Indian Journal of Pathology and Microbiology
Home About us Instructions Submission Subscribe Advertise Contact e-Alerts Ahead Of Print Login 
Users Online: 5911
Print this page  Email this page Bookmark this page Small font sizeDefault font sizeIncrease font size


 
  Table of Contents    
LETTER TO EDITOR  
Year : 2022  |  Volume : 65  |  Issue : 4  |  Page : 948-949
Cavernous hemangioma arising in left lobe of the thymus


Department of Pathology, Hanyang University College of Medicine, Seoul, South Korea

Click here for correspondence address and email

Date of Submission21-Apr-2021
Date of Acceptance17-Sep-2021
Date of Web Publication06-Jun-2022
 

How to cite this article:
Jee S, Bang S, Kim H, Paik SS. Cavernous hemangioma arising in left lobe of the thymus. Indian J Pathol Microbiol 2022;65:948-9

How to cite this URL:
Jee S, Bang S, Kim H, Paik SS. Cavernous hemangioma arising in left lobe of the thymus. Indian J Pathol Microbiol [serial online] 2022 [cited 2022 Nov 30];65:948-9. Available from: https://www.ijpmonline.org/text.asp?2022/65/4/948/346700




Dear Sir,

A 73-year-old woman was referred to the department of thoracic surgery at our institution for evaluation of an anterior mediastinal mass incidentally discovered on a chest computed tomography (CT) scan, which was originally performed for investigation of epigastric pain due to gastritis. A 3-cm soft tissue mass with lobulated contour and peripheral calcification was present in left thymus with suspicious invasive behavior due to obliteration of the adjacent ascending aorta and fat tissue [Figure 1]a. The impression was thymic epithelial tumor, and she underwent surgery for removal of the mass. The resected specimen measured 7 x 4 cm in cross diameter. The cut surface revealed a 3-cm-sized, well-defined, brownish-red soft mass consisting of multicystic spaces filled with fresh blood. The remaining soft tissue was unremarkable. Microscopically, a vascular tumor was present within the thymic tissue. The tumor consisted of thick-walled dilated veins lined by endothelial cells, which showed positivity for CD34 immunohistochemical staining [Figure 1]b. The final diagnosis was cavernous hemangioma. After the operation, the patient is doing well without any evidence of recurrence or metastasis for 4 years.
Figure 1: (a) Chest CT scan demonstrating a soft tissue mass with peripheral calcification in the left thymus (arrow). (b) Intrathymic tumor consisting of thick-walled dilated vessels with lining endothelial cells positive for CD34 immunohistochemical staining (inset). (B: hematoxylin and eosin, x100; inset: CD34, x100)

Click here to view


Cavernous hemangioma is a congenital venous malformation with the potential to develop in all parts of the body; however, the incidence in the thymus is very low.[1] To the best of our knowledge, there are only 10 reported cases of cavernous hemangiomas arising in mediastinal thymus in the English literature.[1],[2] Zheng et al.[2] reported a case of cavernous hemangioma of the thymus with a review of the literature. They reviewed nine cases of mediastinal thymic cavernous hemangioma and described the characteristics of patients. Recently, Joobeur et al.[1] described a case of cavernous hemangioma of the thymus. The reported patients were five males and five females with no gender predominance. The mean age of patients was 47.2 years, ranging from 27 to 71 years. The mean size of tumors was 3.9 cm. Interestingly, in all 10 cases, it was characteristically located at the left lobe of the thymus. In our case, the patient was a 73-year-old woman and the tumor size was 3 cm located at the left thymus. Both invasive and noninvasive modes of examination usually fail to distinguish cavernous hemangioma from other tumors of the thymus, and it is not possible to determine whether a thymic mass is benign or malignant by imaging examinations alone.[3],[4] Shen et al.[3] described a case of thymic cavernous hemangioma misdiagnosed as thymoma. In our case, the mass was mistakenly interpreted as thymic epithelial tumor on the chest CT scan. Although the incidence is very rare, cavernous hemangioma should be considered in the differential diagnosis in patients with a thymic mass.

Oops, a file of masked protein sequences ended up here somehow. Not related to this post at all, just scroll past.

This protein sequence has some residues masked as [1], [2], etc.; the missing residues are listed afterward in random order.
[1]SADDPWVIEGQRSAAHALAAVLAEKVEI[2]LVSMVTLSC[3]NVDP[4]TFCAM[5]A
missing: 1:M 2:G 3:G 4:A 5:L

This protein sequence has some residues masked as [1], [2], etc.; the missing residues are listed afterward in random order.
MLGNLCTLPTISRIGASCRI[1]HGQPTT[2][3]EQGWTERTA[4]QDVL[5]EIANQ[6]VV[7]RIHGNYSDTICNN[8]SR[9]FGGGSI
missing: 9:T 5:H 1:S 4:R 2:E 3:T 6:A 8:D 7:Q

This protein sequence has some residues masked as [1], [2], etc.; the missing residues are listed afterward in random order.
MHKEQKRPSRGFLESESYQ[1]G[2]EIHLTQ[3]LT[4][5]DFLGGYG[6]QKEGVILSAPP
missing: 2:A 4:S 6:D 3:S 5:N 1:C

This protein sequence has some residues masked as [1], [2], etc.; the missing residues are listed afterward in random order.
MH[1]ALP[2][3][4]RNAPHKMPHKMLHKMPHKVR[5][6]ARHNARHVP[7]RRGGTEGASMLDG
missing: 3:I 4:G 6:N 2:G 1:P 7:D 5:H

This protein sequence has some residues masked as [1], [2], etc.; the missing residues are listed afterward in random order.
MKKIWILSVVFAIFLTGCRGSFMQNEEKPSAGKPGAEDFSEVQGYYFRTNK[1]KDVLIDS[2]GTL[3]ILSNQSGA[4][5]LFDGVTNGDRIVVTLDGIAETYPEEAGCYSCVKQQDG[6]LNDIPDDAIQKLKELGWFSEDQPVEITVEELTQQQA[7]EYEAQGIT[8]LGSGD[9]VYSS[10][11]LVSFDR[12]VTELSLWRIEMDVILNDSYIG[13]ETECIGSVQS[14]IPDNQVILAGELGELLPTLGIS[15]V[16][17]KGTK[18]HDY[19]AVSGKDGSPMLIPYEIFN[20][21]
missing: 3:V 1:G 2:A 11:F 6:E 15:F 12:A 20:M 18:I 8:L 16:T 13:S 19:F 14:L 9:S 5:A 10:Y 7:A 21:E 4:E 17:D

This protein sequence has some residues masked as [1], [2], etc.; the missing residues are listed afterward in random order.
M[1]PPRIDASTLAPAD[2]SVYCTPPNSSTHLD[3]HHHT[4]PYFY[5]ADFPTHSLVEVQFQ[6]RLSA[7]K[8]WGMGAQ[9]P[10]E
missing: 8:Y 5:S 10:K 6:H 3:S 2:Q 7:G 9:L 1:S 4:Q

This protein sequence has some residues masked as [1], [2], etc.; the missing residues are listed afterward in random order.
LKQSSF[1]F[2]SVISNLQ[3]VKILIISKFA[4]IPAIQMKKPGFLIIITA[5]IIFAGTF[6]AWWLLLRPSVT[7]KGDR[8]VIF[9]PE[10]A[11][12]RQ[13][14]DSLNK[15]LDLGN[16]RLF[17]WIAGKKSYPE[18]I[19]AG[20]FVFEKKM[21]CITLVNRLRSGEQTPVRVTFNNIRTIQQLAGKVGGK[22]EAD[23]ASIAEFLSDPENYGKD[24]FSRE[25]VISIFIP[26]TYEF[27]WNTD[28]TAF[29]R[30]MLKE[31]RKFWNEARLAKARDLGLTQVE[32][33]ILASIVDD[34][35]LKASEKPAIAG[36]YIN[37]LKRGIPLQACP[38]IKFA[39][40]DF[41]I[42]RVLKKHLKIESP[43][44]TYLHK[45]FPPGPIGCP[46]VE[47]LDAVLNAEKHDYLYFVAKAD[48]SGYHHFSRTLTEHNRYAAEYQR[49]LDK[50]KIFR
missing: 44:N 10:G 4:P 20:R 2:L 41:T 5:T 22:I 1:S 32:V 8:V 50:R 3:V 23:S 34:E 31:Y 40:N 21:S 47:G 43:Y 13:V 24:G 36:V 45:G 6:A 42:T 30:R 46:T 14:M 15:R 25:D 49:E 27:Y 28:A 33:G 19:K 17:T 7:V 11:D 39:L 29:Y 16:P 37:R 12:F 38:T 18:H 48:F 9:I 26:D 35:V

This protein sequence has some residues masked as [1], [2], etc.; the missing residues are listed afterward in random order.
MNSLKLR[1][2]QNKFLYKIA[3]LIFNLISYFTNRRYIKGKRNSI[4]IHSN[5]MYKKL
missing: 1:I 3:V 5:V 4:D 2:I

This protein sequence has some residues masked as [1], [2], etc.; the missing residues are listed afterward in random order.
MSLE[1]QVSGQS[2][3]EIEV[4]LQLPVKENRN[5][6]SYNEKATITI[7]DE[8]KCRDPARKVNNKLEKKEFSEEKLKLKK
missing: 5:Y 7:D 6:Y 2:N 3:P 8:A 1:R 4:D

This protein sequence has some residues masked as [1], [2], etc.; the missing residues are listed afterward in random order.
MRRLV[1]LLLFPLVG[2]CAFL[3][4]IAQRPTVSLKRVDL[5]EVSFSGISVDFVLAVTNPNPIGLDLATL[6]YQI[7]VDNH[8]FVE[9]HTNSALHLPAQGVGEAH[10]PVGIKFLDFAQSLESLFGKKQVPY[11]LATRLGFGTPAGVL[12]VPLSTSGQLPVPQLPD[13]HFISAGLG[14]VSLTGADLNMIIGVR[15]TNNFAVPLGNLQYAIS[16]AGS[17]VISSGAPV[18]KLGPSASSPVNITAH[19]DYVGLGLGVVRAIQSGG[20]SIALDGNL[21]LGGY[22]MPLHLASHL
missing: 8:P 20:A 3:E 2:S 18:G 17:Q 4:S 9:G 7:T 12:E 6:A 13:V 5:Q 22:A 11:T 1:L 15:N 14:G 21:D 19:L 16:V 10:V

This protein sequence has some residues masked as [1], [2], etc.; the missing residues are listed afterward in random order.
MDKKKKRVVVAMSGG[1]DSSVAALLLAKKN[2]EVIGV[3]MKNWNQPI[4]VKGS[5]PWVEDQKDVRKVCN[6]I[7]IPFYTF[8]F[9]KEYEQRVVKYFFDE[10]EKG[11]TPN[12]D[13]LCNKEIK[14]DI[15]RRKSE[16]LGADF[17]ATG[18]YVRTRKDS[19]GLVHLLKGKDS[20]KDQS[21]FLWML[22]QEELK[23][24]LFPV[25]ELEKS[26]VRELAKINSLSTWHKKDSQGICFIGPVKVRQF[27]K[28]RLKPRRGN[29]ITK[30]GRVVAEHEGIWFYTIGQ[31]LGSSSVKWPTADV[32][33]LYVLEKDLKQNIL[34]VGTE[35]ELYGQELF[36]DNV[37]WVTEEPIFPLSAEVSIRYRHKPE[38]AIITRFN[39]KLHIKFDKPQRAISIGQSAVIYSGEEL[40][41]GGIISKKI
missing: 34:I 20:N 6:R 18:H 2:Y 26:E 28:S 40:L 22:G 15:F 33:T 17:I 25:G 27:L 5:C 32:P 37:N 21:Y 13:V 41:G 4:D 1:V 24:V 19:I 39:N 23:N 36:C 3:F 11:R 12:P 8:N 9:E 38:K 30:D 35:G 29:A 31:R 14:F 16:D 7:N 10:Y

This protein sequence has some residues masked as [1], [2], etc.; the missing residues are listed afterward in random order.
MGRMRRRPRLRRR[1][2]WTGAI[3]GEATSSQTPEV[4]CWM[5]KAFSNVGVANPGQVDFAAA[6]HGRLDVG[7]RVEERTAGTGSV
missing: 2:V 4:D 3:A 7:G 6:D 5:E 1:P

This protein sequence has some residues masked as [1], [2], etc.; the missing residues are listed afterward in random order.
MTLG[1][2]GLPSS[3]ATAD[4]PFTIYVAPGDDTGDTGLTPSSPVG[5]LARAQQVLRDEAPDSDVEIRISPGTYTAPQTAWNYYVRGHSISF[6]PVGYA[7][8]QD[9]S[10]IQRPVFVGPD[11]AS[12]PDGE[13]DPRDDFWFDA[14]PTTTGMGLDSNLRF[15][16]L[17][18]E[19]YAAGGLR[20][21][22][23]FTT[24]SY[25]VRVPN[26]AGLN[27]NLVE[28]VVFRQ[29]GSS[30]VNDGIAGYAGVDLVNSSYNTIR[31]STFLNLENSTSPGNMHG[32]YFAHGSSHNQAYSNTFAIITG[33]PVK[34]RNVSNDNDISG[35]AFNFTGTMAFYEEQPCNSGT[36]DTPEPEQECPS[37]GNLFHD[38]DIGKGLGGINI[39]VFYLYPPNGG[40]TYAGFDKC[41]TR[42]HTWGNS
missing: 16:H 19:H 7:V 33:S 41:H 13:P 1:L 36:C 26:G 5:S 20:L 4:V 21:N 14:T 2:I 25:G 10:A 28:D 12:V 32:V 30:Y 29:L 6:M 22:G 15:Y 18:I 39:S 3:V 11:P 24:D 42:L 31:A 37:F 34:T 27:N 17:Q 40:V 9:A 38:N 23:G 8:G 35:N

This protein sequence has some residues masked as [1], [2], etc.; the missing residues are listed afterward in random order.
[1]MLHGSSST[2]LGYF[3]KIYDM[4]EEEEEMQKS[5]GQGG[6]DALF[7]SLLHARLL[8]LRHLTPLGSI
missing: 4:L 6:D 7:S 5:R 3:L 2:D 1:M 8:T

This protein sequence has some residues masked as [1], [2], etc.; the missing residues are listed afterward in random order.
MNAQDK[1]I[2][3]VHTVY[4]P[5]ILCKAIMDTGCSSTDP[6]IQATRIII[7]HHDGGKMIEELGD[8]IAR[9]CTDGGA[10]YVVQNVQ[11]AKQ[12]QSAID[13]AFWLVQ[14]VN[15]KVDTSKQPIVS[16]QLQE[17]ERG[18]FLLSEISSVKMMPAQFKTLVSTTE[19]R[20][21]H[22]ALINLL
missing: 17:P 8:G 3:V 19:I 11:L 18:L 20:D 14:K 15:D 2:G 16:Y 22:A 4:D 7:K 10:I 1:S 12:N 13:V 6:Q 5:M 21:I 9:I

Financial support and sponsorship

Nil.

Conflicts of interest

There are no conflicts of interest.



 
   References Top

1.
Joobeur S, Ben Saad A, Migaou A, Njima M, Achour A, Fahem N, et al. Rare case of cavernous hemangioma of the thymus. Respir Med Case Rep 2019;29:100986.  Back to cited text no. 1
    
2.
Zheng C, Zhang F, Tu S, Zhang X, Zhao C. Cavernous hemangioma of the thymus: A case report and review of the literature. Medicine (Baltimore) 2018;97:e11698.  Back to cited text no. 2
    
3.
Shen C, Liang Y, Xu H, Liu L, Che G. Cavernous hemangioma of thymus misdiagnosed as thymoma: A case report. World J Surg Oncol 2014;12:323.  Back to cited text no. 3
    
4.
Ose N, Kobori Y, Takeuchi Y, Susaki Y, Taniguchi S, Maeda H. Cavernous hemangioma in the thymus: A case report. Surg Case Rep 2016;2:10.  Back to cited text no. 4
    

Top
Correspondence Address:
Seung Sam Paik
Department of Pathology, Hanyang University College of Medicine, 222, Wangsimri-ro, Seongdong-gu, Seoul 04763
South Korea
Login to access the Email id

Source of Support: None, Conflict of Interest: None


DOI: 10.4103/ijpm.ijpm_391_21

Rights and Permissions


    Figures

  [Figure 1]



 

Top
 
 
  Search
 
    Similar in PUBMED
   Search Pubmed for
   Search in Google Scholar for
    Email Alert *
    Add to My List *
* Registration required (free)  


    References
    Article Figures

 Article Access Statistics
    Viewed402    
    Printed35    
    Emailed0    
    PDF Downloaded23    
    Comments [Add]    

Recommend this journal